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TSMC sales shine after virus drives demand for datacenter chips

TSMC, a barometer for the industry thanks to its heft in the global supply chain, had previously lowered its 2020 revenue outlook to reflect potentially the biggest global economic crisis since the Great Depression.

By: Bloomberg | July 10, 2020 1:43:14 pm
TSMC, TSMC production, TSMC chips, TSMC chipsets, TSMC chips, TSMC profits In the longer term, the chipmaker will still have to contend with uncertainty as Covid-19 spreads across the globe, particularly as signs emerge of a second wave. (Image: Reuters)

Taiwan Semiconductor Manufacturing Co posted monthly revenue that suggested June-quarter sales surpassed analysts’ estimates, underscoring how its technological lead is helping the chipmaker weather the pandemic and US curbs on No 2 customer Huawei Technologies Co.

Apple Inc’s main iPhone chipmaker reported sales of NT$120.88 billion ($4.1 billion) for June on Friday. That likely means TSMC’s revenue grew about 29 per cent to NT$310.7 billion last quarter, based on previously reported figures, beating the NT$308.8 billion analysts expect on average.

TSMC, a barometer for the industry thanks to its heft in the global supply chain, had previously lowered its 2020 revenue outlook to reflect potentially the biggest global economic crisis since the Great Depression. But it said at the time it still expects robust demand for the semiconductors in datacenters hosting an unprecedented surge in online activity during the pandemic. Executives forecast revenue growth of about 30 per cent in the June quarter while sticking to a goal of $15 billion to $16 billion for capital spending in 2020, up from last year’s $14.9 billion.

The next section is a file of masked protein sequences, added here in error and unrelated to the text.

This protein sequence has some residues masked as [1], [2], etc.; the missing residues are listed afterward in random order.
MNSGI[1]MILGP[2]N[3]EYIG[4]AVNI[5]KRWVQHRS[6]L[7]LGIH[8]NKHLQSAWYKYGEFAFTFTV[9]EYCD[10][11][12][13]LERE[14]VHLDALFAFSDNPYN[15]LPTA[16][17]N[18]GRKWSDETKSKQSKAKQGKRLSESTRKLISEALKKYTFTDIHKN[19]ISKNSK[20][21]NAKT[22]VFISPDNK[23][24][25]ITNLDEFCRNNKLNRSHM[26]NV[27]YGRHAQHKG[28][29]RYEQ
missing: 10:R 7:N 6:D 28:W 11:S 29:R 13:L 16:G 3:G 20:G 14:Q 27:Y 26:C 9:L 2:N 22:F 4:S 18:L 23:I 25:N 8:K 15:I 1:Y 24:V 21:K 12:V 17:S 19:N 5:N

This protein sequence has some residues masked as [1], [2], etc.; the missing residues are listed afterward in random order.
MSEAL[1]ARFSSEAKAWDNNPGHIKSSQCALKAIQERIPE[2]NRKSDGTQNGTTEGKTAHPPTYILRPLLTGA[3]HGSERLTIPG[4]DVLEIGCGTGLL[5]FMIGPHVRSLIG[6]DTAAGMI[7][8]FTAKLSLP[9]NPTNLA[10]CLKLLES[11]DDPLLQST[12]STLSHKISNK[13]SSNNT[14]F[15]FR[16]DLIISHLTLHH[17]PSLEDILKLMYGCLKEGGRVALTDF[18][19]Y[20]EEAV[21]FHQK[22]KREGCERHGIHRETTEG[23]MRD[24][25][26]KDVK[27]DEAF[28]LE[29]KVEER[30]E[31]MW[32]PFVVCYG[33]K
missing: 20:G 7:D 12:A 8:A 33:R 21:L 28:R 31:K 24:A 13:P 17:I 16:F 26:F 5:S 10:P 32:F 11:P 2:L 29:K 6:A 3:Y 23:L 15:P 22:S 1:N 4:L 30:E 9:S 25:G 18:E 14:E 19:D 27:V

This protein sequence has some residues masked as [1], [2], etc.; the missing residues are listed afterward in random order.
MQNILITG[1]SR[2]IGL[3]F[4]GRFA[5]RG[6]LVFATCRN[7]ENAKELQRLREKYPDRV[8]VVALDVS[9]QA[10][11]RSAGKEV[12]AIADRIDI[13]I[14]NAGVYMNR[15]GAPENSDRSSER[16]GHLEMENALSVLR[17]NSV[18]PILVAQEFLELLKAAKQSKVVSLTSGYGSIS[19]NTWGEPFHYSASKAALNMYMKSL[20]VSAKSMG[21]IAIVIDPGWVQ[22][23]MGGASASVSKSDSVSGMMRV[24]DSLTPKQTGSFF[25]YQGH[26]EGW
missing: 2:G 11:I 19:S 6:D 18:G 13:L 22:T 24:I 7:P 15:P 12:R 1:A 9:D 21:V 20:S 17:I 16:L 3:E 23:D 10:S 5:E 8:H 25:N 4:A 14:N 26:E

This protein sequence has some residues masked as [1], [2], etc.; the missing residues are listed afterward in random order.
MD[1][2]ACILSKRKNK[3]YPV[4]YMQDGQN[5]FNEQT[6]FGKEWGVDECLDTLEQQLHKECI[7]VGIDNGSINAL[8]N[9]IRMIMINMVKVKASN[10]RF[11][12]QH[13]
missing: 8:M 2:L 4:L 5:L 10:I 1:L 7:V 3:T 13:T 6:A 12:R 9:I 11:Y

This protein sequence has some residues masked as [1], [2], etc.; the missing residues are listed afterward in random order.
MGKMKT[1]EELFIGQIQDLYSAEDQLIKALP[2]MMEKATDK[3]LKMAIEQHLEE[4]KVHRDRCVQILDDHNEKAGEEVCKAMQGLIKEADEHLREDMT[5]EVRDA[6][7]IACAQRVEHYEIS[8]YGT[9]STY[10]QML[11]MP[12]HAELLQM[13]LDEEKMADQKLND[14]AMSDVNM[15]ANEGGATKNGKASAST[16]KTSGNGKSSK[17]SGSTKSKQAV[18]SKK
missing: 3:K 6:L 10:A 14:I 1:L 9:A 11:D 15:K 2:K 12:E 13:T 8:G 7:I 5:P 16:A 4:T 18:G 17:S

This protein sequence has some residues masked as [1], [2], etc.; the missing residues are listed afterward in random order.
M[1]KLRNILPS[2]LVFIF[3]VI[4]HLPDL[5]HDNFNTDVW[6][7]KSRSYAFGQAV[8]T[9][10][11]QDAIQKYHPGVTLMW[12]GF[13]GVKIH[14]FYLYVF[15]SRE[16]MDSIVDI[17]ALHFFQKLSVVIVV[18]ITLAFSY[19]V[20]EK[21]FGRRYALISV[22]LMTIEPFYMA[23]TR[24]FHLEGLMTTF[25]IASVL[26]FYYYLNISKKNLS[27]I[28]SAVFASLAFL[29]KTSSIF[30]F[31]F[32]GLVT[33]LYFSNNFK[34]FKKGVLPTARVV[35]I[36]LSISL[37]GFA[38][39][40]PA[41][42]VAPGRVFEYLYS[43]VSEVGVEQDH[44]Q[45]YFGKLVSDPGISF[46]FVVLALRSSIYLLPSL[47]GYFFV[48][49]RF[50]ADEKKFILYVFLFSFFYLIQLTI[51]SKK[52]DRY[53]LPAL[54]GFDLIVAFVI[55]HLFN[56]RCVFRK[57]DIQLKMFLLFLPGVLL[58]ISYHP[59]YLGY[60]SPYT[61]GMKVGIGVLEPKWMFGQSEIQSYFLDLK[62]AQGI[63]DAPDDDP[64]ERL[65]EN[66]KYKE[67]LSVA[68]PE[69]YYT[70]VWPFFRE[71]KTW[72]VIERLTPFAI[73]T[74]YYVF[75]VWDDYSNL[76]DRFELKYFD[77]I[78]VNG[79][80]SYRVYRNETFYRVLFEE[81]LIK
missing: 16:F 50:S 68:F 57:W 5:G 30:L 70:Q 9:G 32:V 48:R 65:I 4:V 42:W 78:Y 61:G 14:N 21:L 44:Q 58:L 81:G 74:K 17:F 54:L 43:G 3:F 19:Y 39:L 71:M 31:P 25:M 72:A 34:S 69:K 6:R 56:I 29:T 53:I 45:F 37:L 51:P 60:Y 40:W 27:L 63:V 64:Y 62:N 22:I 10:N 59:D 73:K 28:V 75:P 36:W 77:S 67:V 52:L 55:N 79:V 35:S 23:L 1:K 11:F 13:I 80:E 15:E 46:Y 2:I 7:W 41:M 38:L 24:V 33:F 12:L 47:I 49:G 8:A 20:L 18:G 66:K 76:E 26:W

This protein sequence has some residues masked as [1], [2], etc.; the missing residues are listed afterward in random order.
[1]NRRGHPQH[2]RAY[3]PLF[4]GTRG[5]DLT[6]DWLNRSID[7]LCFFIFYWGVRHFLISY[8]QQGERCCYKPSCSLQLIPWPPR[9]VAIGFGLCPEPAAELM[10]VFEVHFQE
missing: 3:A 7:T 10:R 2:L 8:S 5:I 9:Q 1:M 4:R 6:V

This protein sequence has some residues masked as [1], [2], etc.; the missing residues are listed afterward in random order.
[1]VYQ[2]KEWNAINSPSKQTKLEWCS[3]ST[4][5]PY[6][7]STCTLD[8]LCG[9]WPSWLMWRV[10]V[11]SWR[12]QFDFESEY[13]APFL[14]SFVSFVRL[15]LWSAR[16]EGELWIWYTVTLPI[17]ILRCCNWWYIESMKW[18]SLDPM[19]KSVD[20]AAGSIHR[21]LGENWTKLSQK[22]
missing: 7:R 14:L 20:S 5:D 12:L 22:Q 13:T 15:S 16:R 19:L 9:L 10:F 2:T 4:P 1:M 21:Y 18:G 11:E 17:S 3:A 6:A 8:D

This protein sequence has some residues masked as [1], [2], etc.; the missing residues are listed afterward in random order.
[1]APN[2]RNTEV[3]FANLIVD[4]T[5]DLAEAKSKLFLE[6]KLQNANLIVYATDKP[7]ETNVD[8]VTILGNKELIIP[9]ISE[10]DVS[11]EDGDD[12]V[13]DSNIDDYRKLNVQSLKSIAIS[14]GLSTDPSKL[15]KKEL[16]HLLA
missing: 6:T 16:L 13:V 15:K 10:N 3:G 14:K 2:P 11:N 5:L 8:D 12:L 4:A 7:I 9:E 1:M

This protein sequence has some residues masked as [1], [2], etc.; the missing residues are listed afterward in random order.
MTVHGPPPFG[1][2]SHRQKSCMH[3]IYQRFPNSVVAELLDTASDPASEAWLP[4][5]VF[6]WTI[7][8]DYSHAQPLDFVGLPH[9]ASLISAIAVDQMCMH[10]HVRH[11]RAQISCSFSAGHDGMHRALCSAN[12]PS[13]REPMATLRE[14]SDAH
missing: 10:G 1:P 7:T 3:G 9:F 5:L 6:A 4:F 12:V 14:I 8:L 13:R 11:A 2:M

Sales of Asian contract chipmakers TSMC, SMIC and others may beat consensus in 2H despite the longer-than-expected Covid-19 pandemic, due to rising semiconductor demand for cloud processing and video conferencing amid social-distancing requirements.

– Charles Shum, analyst

In the longer term, the chipmaker will still have to contend with uncertainty as Covid-19 spreads across the globe, particularly as signs emerge of a second wave. TSMC however is considered relatively more resistant to a downturn thanks to a commanding position in the production of high-end chips needed for everything from datacenters and gaming to video streaming.

It’s also the primary producer of cutting-edge chips for Huawei, but the Trump administration’s ban on the use of American chipmaking gear for the Chinese company threaten a business relationship that accounts for about 14 per cent of TSMC’s revenue.

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